Chapelle des Païens

Useful Information

Location: Dalem, 300 m east on D55F.
Open: no restrictions.
Fee: free.
Classification: SubterraneaMithras Grotto
Light: bring torch
Dimension: L=5 m, W=3.4 m.
Guided tours: n/a
Photography: allowed
Accessibility: no
Bibliography: Nicolas Baroth: Heidenkapelle, Friends of Mosella Archaeology.
Address: Heidenkapelle, Mairie, Rue de l'école, 57550 Dalem, Tel: +33-38790-2612. E-mail:
As far as we know this information was accurate when it was published (see years in brackets), but may have changed since then.
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Near the small village Dalem, a sandstone cliff overlooks the valley. Into this cliff a natural cavern was enlarged and is called Heidenkapelle, a result of the fact that this part of the Lorraine is German speaking. The French translation is Chapelle des Païens (chapel of the pagans). It is said to be the oldest church of the village, almost 2,000 years old. The original cave was a result of a spring, which emerges here from the sandstone and eroded the rock around. The spring still exists, but it emerges now from the artificially enlarged cave. Actually, there are three parallel chambers.

The leftmost is a Christian oratory from the Roman era. The room is 5 m deep and 3.4 m wide and ends with a polygonal apse and a small altar, 1.2 m wide and chiseled from the natural sandstone. The choir is arched and has a fishbone cross. The front of the chamber is missing.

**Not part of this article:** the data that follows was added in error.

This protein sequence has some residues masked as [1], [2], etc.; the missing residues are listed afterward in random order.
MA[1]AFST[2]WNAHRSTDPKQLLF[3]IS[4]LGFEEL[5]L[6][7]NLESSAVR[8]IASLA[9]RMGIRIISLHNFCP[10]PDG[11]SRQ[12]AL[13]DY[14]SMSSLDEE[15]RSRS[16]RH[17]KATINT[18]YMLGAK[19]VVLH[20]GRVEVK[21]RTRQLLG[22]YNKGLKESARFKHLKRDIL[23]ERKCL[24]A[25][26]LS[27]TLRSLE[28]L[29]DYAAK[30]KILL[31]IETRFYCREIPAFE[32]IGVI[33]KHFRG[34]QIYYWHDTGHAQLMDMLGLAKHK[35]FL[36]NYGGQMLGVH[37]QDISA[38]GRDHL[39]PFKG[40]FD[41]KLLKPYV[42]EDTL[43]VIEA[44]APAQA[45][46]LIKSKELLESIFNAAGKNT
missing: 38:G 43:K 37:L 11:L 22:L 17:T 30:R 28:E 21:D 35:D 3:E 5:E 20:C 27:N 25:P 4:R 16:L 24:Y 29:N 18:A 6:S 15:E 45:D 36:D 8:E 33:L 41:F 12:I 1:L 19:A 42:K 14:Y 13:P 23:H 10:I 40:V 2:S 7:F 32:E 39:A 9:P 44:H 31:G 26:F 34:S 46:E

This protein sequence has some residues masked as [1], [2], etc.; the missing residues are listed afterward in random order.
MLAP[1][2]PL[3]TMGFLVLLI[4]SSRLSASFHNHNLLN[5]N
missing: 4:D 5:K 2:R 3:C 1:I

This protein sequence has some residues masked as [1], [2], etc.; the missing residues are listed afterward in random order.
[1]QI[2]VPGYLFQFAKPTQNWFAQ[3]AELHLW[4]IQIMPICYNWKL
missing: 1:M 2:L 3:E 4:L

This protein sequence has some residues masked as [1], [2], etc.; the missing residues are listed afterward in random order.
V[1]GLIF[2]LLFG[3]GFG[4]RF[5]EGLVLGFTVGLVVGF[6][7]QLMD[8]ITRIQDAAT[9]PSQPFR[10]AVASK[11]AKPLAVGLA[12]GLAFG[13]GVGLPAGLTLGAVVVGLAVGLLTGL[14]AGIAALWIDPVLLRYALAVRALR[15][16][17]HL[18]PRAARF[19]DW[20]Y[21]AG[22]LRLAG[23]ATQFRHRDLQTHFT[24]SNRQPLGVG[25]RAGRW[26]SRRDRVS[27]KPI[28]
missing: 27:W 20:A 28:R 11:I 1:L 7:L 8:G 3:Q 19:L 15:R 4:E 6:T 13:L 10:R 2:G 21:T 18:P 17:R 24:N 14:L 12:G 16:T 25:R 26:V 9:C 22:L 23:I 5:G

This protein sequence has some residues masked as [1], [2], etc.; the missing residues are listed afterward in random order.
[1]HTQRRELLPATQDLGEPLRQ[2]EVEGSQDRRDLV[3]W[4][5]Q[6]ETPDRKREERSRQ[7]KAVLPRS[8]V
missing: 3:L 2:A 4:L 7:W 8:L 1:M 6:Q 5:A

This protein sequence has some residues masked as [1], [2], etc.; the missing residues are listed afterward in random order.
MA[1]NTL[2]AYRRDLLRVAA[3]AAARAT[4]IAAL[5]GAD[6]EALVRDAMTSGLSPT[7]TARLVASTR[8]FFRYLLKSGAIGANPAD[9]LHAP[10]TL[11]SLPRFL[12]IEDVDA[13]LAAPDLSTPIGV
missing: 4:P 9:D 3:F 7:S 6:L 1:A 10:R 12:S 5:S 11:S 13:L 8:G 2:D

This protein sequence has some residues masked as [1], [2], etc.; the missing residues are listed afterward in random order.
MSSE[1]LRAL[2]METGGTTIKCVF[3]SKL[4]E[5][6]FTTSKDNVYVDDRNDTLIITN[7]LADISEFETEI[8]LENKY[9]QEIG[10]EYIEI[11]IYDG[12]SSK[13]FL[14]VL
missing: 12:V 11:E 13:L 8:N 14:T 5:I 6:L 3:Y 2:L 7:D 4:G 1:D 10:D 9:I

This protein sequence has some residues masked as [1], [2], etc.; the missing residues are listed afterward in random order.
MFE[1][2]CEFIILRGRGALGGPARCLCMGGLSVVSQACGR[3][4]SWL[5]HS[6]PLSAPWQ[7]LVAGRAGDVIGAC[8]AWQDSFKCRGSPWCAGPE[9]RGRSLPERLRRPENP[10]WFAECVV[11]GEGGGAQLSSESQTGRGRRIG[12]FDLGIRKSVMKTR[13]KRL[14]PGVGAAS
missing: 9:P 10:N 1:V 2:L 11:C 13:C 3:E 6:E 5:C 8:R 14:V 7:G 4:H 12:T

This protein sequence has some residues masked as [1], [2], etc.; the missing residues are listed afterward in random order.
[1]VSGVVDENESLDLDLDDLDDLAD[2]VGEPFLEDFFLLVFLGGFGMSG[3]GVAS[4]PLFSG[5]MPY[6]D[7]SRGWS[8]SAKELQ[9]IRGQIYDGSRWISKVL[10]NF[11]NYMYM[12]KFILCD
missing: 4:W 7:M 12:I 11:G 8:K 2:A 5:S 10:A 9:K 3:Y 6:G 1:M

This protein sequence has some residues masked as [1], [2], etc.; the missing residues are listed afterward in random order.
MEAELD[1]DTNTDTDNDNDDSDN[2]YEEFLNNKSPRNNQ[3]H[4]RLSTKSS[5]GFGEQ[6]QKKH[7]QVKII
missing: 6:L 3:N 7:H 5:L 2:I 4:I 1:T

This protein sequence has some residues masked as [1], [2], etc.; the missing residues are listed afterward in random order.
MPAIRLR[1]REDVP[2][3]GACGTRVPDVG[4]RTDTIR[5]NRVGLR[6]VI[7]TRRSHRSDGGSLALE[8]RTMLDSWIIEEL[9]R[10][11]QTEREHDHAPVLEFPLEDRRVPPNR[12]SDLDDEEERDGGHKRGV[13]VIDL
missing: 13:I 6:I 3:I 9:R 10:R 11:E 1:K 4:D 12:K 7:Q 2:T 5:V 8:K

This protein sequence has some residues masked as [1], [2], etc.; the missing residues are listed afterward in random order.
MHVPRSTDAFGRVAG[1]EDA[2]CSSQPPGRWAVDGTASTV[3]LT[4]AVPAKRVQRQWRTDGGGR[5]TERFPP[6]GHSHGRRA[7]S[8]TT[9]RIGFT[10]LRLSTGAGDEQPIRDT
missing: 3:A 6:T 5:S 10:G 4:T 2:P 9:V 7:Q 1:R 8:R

All three chambers are connected by doors at the end. The middle and right chamber are not open to the front, except for a window in the wall of the middle chamber. The two chambers were obviously used as a hermitage, the small cupboard formed the pantry, the holes for the wooden floor are still visible in the wall. There are no obvious remains of a mithraeum, but there are several reasons which make the Medieval chapel of the pagans denomonation more likely.

Nearby, in the town Merten, was a Roman settlement, this would explain the origin. Also, there is an engraving in the wall of the right chamber which shows two heads which seem to kiss each other. The one on the right is wearing a headgear similar to the ones used by Mithras priests, called a Phrygian cap. And finally, the name Heidenkapelle was typically given to places, where the Christian church was built on top of a previous pagan temple. Also, there are many parallels to the other Heidenkapelle which is located at Saarbrücken on the German side. Unfortunately, the long use for other purposes destroyed all other remains of the mithraeum.